This significant decision will increase access for Aboriginal people to the Koori Court. This is a positive move for the Aboriginal people being sentenced in the Koori Court, and also more broadly for Victorian Aboriginal communities.

Recommendations

The message from Victorian Aboriginal communities is clear – now is the time to elevate the status of Koori Courts and expand them across Victoria.

Following an extended period of strong advocacy from Aboriginal Victorians and their allies, in August 2017 the Victorian government announced a further $12.3 million in funding for the expansion of Koori Courts across Victoria under phase four of the Aboriginal Justice Agreement. The Victorian government should also support Aboriginal service providers to service various Koori Court venues in recognition of the fact that it is preferable for culturally competent lawyers from an Aboriginal service to appear with clients in this specialist jurisdiction. This is something Aboriginal communities have asked for through the Aboriginal Justice Agreement. 

Tal Shmerling is a senior legal adviser at the Victorian Equal Opportunity and Human Rights Commission. The views expressed in this article are those of the author.

1. Victoria, Parliamentary Debates, Legislative Assembly, 24 April 2002, 1128 (Hon Robert Hulls MP).

2. Magistrates’ Court (Koori Court) Act 2002 (Vic) s1.

3. Note 1 above.

4. R v Morgan (2010) 24 VR 230 at [35].

5. Cemino v Cannan and Ors [2018] VSC 535.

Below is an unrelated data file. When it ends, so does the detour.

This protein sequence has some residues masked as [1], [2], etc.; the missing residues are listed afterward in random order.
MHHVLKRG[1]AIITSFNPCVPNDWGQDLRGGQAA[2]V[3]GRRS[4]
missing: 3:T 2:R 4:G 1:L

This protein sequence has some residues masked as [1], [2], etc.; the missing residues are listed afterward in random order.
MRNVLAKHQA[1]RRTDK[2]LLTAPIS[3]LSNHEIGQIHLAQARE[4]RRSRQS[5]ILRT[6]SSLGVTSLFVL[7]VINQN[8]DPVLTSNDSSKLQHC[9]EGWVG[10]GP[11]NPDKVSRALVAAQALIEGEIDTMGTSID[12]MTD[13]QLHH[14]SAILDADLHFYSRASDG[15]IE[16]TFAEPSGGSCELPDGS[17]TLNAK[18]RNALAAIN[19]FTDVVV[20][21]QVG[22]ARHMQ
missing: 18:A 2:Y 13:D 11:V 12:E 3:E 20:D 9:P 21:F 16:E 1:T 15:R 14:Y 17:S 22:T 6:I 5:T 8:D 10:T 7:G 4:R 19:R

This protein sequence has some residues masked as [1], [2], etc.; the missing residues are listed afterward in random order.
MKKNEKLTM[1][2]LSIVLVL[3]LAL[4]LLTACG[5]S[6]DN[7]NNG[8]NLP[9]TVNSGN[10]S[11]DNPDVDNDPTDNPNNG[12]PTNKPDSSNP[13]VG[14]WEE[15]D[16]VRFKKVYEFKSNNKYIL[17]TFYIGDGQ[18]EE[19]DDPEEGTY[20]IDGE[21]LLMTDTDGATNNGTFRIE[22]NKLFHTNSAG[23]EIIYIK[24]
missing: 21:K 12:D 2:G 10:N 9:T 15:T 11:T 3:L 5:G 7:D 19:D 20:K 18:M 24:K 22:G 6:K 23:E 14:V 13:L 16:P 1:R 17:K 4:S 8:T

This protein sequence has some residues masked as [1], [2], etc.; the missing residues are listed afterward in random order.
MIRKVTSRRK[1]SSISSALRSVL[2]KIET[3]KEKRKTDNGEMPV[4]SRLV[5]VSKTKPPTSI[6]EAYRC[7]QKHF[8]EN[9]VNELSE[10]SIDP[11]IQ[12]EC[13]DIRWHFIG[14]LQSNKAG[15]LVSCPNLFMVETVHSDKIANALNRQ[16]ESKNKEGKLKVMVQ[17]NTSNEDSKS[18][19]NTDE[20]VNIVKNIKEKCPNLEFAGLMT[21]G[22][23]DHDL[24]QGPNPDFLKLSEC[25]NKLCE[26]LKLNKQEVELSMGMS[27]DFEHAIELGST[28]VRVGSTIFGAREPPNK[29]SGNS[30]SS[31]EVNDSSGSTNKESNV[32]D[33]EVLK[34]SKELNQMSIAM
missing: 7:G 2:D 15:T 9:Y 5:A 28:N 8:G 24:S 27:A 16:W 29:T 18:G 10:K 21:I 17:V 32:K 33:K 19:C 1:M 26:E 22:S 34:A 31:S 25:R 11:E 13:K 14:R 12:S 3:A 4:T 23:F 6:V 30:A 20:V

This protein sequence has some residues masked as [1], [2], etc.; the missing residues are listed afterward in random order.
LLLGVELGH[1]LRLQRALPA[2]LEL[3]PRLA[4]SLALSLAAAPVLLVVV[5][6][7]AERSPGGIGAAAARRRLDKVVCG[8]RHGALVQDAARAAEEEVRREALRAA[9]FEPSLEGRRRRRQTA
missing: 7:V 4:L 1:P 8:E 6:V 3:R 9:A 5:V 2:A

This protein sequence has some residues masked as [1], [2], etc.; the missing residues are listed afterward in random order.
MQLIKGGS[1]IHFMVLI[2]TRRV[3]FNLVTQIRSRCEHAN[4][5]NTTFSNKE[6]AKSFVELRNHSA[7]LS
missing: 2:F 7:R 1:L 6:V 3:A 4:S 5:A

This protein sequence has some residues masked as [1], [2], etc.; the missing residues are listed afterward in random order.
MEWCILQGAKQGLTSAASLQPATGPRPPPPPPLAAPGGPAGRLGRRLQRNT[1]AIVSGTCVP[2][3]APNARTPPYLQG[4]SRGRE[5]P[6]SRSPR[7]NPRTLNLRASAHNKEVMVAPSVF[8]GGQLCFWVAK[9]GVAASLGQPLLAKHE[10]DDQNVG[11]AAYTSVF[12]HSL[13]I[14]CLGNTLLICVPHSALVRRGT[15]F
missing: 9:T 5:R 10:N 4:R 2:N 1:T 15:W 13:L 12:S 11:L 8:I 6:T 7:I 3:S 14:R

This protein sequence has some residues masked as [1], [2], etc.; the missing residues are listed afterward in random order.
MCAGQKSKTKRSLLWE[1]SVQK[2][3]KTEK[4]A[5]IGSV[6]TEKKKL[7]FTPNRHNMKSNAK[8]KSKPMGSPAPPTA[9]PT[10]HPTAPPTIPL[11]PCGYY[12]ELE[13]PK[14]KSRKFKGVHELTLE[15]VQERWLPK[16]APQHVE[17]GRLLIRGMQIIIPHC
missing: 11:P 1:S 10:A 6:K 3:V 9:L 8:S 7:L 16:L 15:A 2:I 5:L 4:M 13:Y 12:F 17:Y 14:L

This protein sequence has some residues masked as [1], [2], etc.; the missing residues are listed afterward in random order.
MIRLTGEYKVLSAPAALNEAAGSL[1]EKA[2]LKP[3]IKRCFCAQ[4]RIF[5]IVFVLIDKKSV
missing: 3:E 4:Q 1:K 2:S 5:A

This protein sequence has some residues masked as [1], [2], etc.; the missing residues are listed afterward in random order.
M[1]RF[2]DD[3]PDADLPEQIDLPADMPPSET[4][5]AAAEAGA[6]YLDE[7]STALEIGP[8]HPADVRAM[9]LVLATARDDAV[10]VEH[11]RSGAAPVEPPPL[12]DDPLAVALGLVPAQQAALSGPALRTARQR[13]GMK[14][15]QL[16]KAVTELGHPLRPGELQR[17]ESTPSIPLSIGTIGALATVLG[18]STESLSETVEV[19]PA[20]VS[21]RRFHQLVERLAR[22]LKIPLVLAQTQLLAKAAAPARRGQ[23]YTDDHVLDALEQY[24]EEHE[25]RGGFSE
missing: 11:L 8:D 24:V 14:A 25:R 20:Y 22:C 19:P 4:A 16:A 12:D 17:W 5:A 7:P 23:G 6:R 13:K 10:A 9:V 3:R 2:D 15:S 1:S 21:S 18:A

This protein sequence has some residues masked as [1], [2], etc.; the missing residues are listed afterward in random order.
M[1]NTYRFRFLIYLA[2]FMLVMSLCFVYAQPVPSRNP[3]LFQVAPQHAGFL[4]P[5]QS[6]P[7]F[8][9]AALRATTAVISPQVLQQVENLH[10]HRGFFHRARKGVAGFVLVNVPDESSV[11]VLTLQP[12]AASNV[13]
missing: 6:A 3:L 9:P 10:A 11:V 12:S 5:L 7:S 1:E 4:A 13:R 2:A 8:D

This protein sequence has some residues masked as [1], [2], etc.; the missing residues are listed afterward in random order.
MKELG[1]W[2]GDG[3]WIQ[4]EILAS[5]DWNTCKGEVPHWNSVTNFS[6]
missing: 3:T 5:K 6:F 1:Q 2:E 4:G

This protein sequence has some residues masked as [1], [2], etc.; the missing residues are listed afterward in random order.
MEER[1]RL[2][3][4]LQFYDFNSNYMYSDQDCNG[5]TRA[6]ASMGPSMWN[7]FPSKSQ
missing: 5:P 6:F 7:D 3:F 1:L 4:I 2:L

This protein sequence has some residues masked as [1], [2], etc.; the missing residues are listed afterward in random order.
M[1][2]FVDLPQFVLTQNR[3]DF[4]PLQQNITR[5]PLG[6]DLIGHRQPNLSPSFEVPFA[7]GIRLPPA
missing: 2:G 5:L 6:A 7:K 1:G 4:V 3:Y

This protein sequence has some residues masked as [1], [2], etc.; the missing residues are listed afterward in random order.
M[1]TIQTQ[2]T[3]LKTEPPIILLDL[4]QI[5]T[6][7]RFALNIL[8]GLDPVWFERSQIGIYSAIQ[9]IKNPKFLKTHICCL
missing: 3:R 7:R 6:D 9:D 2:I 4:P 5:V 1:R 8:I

6. Note 5 above, plaintiff submissions at [42].

7. Human Rights Consultation Committee, “Rights, Responsibilities and Respect: The Report of the Human Rights Consultation Committee”.

8. Adopting the view of Indigenous scholar Professor Larissa Behrendt, Note 7 above, p39.

9. International Covenant on Civil and Political Rights, opened for signature 16 December 1966, 999 UNTS 171 (entered into force 23 March 1976), Article 27.

10. Note 7 above, p40.

11. Charter of Human Rights and Responsibilities Act 2006 (Vic), Preamble.

12. Momcilovic v The Queen (2011) 245 CLR 1; [2011] HCA 34 [388] (Heydon J). See also Kracke v Mental Health Review Board (2009) 29 VAR 1; [2009] VCAT 646 [40]).

13. Cemino v Cannan and Ors [2018] VSC 535 at [114].

14. Human Rights Committee, Views: Communication No 1457/2006, UN Doc CCPR/C/95/D/1457/2006 (27 March 2009).

15. United Nations Human Rights Committee, General Comment 23: The rights of minorities, Fiftieth session, 1994, in Compilation of General Comments and General Recommendations adopted by Human Rights Treaty Bodies, HRI/GEN/1/ [6.2].

16. Note 14 above, [7.2].

17. Human Rights Committee, Communication No. 547/1993, UN Doc. CCPR/C/70/D/547/1993 (16 November 2000) [9.5].

18. Cemino v Cannan and Ors [2018] VSC 535.